An impassioned speech and emotional call for action on the polluted state of Lake Horowhenua has been made by district councillor Piri-Hira Tukapua, who asked fellow councillors which of them wanted to "be part of a council that changes the course of our future".

Ms Tukapua achieved what she hoped could be the beginning of a new phase of life for the seriously polluted body of water, which is listed as one of the worst for water quality in the country.

She tabled, called for a vote on and had carried a recommendation at the council's Long Term Plan deliberations yesterday.


The recommendation asked for commitment to a feasibility study into affordability and technical and environmental considerations for options to deal with stormwater, which currently carries high levels of pollutants into the lake, as well as an allocated and committed amount of money in the first three years of the LTP.


She initially suggested an extra $9 million should be added to the Long Term Plan budget over its first three years, 20 per cent of the $45 million she said council had saved at their first deliberations meeting the day before by scrapping infrastructure projects which submissions had revealed were not wanted.

This was later amended to between $5.5 million after engineering input.

Both parts of the recommendation were voted on by councillors, with a unanimous vote supporting the feasibility study, and a divided vote on the money, with six councillors for and four against, including the deputy mayor.

Ms Tukapua said through tears that this would be the one item in her five years as a councillor that she would not bow down on.

"This is it for me - die on the hill stuff," she said.

She put out a public message to Phil Taueki, who has been subject to long-term legal battles over his ownership rights for the lake which is on his whanau's ancestral grounds, and for which he is a kaitiaki (guardian).

"My message to Phil and his whanau is that we've all heard the war cry," she said.

"Not just the community, but the nation knows about Lake Horowhenua."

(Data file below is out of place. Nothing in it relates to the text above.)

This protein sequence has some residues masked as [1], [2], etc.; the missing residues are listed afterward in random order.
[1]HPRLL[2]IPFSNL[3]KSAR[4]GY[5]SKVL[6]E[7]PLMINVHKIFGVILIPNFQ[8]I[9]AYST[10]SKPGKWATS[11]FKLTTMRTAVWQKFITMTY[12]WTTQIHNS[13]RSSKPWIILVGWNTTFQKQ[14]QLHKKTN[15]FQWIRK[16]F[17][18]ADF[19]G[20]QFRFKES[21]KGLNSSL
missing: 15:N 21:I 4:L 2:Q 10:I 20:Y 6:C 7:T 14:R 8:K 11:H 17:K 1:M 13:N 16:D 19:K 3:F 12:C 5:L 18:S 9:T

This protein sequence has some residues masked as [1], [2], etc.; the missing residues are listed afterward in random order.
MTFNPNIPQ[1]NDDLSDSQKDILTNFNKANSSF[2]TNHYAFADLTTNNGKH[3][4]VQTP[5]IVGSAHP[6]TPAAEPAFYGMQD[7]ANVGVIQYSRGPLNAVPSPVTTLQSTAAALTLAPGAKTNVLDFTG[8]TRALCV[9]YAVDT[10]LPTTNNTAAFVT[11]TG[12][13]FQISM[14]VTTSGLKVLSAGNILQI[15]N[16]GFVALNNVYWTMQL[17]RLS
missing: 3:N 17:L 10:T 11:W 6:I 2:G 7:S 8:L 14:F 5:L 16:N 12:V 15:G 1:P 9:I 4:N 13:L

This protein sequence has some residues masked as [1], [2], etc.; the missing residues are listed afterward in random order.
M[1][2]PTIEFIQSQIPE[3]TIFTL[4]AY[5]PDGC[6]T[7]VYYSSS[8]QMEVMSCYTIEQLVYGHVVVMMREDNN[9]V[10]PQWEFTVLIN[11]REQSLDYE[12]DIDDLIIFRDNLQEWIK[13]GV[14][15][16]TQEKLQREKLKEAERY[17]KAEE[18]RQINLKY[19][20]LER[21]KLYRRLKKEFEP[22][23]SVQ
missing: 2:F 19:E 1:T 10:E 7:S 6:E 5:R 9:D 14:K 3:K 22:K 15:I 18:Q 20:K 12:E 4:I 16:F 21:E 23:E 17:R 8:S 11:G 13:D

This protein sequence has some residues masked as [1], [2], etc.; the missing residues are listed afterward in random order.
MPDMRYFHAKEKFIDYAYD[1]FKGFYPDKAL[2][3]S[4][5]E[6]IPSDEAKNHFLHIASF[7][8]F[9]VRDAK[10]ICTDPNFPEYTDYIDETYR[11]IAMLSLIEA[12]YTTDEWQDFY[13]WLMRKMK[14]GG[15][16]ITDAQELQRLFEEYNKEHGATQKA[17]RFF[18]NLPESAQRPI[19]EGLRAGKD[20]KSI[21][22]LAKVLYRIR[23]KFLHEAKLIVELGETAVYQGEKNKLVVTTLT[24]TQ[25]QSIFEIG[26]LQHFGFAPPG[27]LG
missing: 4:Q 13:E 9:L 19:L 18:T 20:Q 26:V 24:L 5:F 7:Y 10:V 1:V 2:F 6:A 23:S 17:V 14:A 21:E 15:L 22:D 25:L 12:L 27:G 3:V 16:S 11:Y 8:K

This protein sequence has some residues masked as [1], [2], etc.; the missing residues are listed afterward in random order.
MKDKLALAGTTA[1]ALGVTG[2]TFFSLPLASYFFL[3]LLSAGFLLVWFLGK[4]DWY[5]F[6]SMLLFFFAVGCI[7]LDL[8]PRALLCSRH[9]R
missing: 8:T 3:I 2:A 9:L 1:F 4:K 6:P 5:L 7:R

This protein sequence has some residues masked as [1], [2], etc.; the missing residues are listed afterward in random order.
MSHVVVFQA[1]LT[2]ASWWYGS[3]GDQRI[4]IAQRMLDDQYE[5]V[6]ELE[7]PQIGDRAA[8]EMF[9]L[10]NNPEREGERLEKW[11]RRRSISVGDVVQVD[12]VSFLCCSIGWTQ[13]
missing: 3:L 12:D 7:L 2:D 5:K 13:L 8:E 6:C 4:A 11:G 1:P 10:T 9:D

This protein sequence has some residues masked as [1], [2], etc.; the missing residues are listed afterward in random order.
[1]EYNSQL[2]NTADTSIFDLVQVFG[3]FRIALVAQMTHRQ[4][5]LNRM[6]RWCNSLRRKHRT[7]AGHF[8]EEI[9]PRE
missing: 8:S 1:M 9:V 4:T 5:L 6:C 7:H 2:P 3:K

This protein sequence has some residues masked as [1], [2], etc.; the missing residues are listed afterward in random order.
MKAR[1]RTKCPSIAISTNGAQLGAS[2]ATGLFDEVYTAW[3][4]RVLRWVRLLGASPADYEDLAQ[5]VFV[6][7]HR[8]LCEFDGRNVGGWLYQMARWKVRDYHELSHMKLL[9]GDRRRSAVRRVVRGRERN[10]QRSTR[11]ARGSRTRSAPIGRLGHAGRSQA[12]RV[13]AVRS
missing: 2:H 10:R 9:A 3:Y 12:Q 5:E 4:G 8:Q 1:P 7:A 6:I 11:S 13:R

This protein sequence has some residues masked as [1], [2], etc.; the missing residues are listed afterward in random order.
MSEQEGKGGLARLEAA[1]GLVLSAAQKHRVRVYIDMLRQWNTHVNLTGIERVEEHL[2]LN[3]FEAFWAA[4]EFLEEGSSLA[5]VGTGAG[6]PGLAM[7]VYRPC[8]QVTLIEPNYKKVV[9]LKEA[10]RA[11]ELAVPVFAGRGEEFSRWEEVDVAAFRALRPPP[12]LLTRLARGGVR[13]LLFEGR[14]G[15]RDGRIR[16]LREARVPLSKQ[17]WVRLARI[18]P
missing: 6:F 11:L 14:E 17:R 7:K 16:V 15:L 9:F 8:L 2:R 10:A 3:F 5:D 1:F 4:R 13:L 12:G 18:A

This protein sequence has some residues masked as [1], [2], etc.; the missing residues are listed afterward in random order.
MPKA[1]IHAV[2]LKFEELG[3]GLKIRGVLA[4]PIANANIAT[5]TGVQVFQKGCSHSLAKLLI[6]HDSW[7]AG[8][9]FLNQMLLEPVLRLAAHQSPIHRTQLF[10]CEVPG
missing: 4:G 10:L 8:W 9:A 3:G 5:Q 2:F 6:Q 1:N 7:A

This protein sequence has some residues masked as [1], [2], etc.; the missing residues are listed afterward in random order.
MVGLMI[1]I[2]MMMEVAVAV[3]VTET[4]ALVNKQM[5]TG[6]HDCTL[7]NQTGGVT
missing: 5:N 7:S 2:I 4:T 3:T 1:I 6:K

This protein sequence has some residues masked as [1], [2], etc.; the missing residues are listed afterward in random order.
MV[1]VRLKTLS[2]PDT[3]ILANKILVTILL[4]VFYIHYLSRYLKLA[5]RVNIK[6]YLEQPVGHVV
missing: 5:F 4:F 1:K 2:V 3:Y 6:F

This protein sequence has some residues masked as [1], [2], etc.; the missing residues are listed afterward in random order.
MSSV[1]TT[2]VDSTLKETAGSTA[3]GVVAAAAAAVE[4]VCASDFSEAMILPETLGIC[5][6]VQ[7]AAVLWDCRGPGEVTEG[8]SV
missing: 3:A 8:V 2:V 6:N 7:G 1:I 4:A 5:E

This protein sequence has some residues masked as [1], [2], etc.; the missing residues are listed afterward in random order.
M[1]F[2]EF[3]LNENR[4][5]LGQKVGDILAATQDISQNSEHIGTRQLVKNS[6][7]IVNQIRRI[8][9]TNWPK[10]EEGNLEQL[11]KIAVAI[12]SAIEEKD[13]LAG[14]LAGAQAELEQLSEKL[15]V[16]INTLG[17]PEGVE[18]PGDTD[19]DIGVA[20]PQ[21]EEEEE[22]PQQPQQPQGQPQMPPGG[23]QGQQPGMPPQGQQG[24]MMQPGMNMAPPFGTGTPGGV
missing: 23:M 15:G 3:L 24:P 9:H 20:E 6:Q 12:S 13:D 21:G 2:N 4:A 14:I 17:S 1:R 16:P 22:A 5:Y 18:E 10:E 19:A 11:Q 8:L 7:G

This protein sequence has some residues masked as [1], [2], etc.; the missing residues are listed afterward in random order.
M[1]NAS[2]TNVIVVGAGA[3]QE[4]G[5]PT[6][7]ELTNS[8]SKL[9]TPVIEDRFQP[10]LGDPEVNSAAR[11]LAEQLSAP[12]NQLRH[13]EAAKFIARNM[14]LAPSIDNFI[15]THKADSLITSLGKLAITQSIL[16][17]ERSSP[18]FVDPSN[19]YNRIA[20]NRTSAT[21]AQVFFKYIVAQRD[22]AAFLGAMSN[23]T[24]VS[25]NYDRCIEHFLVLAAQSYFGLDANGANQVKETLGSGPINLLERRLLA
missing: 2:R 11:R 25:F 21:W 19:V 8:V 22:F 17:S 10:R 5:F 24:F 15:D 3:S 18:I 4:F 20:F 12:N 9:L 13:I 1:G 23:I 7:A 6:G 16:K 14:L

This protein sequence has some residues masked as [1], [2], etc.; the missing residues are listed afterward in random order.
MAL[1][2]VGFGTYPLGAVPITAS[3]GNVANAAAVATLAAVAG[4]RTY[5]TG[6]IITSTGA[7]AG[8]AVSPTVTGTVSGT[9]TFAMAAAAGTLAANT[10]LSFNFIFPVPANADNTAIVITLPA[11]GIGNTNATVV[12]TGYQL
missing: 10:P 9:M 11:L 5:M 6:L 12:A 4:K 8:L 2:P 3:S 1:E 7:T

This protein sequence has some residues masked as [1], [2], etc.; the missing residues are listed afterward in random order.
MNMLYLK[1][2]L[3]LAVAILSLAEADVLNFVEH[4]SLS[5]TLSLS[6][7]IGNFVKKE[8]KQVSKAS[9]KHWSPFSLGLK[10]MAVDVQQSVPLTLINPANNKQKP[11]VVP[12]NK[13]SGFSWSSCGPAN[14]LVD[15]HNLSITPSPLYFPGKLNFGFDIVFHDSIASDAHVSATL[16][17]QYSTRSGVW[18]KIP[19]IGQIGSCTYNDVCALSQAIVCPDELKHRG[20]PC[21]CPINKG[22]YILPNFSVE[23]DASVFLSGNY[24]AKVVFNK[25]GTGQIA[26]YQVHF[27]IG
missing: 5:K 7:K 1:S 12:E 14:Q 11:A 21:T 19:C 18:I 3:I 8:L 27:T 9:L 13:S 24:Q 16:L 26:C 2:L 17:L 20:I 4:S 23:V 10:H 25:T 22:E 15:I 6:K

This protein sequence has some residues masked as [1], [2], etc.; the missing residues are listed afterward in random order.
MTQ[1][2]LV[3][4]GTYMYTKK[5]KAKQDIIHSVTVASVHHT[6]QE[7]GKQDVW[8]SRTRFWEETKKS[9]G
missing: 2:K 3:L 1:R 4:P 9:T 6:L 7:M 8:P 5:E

Phil Taueki running a glass bottle through the bright green/blue algal bloom known as cyanobacteria that has spread through Lake Horowhenua. Photo/Ashleigh Collis
Phil Taueki running a glass bottle through the bright green/blue algal bloom known as cyanobacteria that has spread through Lake Horowhenua. Photo/Ashleigh Collis

Ms Tukapua said she wanted to acknowledge and remember Mr Taueki's ancestors, and erect some sort of monument to them, even if she had to pay for it herself "because it's time".

"I hope you would trust me on behalf of this council as an advocate or peacemaker to achieve what we all want - a clean lake."

Mr Taueki himself gave an impassioned submission at Horizons Regional Council's LTP hearing on Wednesday about the state of the lake, and issued trespass notices to the councillors.

Mayor Michael Feyen supported Ms Tukapua's stance and called for any further public conversations on the lake to be carried out away from the council building so everyone could attend.

Mr Taueki has been trespassed from the building for the last three years.

Council chief executive David Clapperton said he wanted to remind councillors about the process for inserting extras into the LTP, which would involve "retrofitting" information into other documents that are part of the legislative process.

He said testing was already being carried out on stormwater discharges, including water entering the drainage system from the hills, and the results of that could influence what treatments could be used on the water before it enters the lake.

The council was working with Horizons Regional Council to produce data.

Councillor Ross Campbell said there were no reports available yet on what contaminants were in the stormwater.

It was being put across that there was a lot of information available already, but there wasn't, he said.

"What is there [in terms of contaminants] is dangerous," he said. "I so wish we could show some action."

Lake Horowhenua's health is still below national standards.
Lake Horowhenua's health is still below national standards.

Deputy mayor Wayne Bishop said that from what they had heard from the chief executive, the council could perhaps simply continue with the studies it was already undertaking.

Councillor Barry Judd pointed out that some submitters to the LTP did not want stormwater to enter the lake at all, and that key stakeholders should be engaged early.

Ms Tukapua said stakeholder engagement should be seen as a given in all council's projects and if they really meant what they said under the Community Outcomes section of the LTP referring to a "stunning environment" they would actually commit to something.

Addressing the council, public and lake stakeholders she said "let's do it."

"Don't be offended when I say 'get over yourselves. Let's do it for the next generation."

"We're going to do our part and we're going to join hands," she said.

"My father never got to swim in there, I never got to swim in there, but the next generation should.